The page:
“Can you hear me?”
If you are a cell phone user then you are probably very familiar with this question. When you are in the midst of a call and you lose connectivity briefly, there is a good chance you have either asked or been asked the question by the person on the other end of the line.
Doesn’t sound too harmful does it?
Well, evidently the four words are being used to scam victims in Virginia, Florida and Pennsylvania.
This is how it works and how police are urging you to not allow yourself to become a victim…
If you receive a phone call from a number you do not know, you are advised to not answer it but if you really have to, then just make sure you don’t say a few simple words. If you are being scammed, you will be alerted to a person’s voice or a friendly automated recording where the person introduces themselves or their business, as soon as you pick up the phone.
“Usually it has a familiar area code,” said Officer Jo Ann Hughes with the Norfolk Police Department, who added that the familiar area code makes the victim more likely to answer.
Hughes warns you to not be fooled by the warm voice and familiar area code though. “Anytime you become victim to a crime, you just feel violated,” said Hughes.
And then, after the kind introduction, it happens. The four words are asked…
“Can you hear me?”
The natural response when asked this question is usually “yes, sure or yes I can.”
But Hughes says that is the last thing that you want to respond with. Evidently, the suspect records your voice when you say yes, and the company that they are after will bill you for products and services that you inadvertently said “yes” to. According to one variation of the documented scam, cruise lines or home security companies are some of the many industries that the suspects are involving. The Better Business Bureau documented one of the scams in October of 2016.
And then you find yourself being billed for products or services that you don’t want, but it’s too late at this point. The scammers will re-play your verbal confirmation if you try to deny the charges, and they will go on to threaten legal action if you refuse to pay.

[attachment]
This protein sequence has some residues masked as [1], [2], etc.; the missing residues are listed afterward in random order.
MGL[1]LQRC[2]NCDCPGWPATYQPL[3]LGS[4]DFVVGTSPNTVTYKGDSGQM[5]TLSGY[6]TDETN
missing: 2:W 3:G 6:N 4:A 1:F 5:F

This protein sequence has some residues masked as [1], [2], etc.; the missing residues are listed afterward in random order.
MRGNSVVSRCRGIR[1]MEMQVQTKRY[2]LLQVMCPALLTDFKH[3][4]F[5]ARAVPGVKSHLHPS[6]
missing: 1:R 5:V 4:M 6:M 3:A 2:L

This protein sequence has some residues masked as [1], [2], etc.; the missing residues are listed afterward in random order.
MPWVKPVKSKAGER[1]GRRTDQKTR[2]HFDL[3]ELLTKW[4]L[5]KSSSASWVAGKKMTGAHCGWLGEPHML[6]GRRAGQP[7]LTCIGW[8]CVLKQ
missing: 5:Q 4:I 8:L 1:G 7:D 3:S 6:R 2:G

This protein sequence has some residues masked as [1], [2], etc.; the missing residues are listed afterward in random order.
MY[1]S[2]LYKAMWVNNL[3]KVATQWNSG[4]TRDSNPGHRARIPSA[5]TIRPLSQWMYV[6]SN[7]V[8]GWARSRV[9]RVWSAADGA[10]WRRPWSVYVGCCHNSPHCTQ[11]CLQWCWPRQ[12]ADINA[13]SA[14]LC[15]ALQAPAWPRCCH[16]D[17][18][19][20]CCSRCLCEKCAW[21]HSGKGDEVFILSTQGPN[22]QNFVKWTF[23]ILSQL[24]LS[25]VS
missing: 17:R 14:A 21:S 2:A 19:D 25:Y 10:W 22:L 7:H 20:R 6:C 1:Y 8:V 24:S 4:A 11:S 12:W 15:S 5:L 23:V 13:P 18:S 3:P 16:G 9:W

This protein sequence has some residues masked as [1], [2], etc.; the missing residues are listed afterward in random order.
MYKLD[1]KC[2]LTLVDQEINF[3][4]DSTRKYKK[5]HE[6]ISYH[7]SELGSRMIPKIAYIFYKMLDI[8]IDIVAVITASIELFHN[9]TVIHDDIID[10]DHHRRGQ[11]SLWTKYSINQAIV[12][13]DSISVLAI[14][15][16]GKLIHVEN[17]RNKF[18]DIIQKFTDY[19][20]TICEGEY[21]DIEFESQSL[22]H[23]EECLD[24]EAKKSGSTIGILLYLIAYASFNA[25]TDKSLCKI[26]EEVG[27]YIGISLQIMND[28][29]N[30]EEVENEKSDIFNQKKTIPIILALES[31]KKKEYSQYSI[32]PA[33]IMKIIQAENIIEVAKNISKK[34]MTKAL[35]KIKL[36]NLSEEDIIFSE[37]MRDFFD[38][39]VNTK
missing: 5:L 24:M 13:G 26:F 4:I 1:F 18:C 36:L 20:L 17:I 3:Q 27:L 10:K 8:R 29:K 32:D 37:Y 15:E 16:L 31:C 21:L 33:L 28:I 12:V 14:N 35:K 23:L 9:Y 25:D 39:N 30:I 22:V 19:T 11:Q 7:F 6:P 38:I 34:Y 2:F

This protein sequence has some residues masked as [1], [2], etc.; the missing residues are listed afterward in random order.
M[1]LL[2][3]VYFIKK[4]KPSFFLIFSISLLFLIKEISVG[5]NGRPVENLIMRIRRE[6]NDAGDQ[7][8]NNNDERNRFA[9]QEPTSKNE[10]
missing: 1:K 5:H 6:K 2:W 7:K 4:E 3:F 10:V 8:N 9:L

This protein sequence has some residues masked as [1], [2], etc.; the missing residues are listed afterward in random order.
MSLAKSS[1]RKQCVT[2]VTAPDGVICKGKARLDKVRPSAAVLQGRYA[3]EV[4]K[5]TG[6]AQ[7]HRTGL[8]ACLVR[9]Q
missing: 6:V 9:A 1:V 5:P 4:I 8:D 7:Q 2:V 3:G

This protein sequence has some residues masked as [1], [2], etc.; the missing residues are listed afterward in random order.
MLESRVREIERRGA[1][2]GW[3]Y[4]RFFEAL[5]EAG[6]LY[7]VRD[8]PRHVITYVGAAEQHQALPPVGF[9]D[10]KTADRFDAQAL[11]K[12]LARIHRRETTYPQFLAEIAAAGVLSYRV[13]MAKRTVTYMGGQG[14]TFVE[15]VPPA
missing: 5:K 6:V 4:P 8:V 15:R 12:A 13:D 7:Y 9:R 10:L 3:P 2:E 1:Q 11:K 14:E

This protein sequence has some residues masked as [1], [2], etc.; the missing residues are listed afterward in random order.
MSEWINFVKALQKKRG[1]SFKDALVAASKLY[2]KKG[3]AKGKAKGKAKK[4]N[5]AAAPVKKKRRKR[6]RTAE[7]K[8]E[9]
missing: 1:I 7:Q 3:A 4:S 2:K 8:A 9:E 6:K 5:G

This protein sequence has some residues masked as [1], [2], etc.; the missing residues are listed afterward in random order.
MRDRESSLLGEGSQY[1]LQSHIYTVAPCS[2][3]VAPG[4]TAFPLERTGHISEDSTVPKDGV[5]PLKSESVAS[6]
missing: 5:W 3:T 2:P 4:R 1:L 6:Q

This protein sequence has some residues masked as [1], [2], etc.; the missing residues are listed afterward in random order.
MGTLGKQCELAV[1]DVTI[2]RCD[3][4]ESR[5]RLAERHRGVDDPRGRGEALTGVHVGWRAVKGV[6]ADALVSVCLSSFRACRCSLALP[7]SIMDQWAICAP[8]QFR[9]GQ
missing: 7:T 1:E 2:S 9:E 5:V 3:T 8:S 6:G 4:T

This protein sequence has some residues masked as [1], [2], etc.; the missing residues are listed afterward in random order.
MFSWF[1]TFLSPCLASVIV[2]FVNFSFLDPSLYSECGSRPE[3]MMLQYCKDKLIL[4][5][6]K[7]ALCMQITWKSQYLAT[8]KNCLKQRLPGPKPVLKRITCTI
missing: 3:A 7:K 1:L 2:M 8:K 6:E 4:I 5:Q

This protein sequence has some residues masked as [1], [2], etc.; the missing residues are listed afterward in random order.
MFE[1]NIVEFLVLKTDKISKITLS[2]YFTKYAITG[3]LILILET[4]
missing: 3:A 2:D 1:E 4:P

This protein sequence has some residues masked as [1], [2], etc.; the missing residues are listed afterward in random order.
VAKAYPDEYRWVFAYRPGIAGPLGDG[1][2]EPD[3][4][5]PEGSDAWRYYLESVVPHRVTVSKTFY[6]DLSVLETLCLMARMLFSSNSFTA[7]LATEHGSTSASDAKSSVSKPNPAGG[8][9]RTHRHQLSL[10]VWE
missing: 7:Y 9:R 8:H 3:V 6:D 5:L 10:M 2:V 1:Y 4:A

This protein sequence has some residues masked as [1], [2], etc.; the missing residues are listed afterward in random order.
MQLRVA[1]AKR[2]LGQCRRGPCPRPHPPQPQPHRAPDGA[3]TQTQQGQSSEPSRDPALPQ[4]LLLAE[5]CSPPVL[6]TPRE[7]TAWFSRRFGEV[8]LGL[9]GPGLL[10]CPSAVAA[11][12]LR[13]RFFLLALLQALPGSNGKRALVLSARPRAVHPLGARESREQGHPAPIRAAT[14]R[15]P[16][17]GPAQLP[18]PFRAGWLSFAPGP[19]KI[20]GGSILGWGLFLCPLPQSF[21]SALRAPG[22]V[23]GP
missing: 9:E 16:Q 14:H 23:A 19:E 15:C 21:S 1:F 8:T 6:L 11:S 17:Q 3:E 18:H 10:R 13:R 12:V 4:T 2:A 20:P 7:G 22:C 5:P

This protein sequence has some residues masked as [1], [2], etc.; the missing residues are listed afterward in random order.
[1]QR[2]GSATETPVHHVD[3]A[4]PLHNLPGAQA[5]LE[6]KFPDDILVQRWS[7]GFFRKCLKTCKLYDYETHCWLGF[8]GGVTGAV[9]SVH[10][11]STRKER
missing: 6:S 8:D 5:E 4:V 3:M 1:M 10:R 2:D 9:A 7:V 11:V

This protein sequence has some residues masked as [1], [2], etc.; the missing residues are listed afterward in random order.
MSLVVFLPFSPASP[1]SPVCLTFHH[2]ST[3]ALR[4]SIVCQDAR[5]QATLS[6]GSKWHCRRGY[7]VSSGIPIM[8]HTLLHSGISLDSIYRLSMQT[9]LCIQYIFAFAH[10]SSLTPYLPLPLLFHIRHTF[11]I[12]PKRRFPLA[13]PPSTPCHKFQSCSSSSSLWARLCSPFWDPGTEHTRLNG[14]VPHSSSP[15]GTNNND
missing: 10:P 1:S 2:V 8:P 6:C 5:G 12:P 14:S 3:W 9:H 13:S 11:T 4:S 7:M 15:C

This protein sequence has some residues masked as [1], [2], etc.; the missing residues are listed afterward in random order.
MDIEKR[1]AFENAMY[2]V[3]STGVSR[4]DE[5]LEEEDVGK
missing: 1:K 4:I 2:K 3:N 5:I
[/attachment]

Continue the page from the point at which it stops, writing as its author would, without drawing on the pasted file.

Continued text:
Another scam option that these criminals have been known to execute is that of the stolen credit card. They will use the verbal confirmation of “yes,” to authorize charges on a credit card that they have stolen. Some of the previously known charges have been used with the utility company. Data breaches have allowed these con artists to steal personal information that gives them access to your finances and allows them to pass security checks.
“A lot of times, victims do not want to come forward because they are embarrassed. They feel like, ‘It was my fault. I should have known better,’ and they are just embarrassed by it all together. So we do not get a whole lot of reports, unfortunately,” said Hughes.
Be sure to follow the rules below in order to avoid being scammed:
- Do not answer questions over the phone
- Do not give out personal information
- Do not answer the phone from numbers you do not recognize
- Do not confirm your number over the phone
Authorities advise you to immediately hang up the phone and dial 911 if you feel that you are a victim to one of these calls.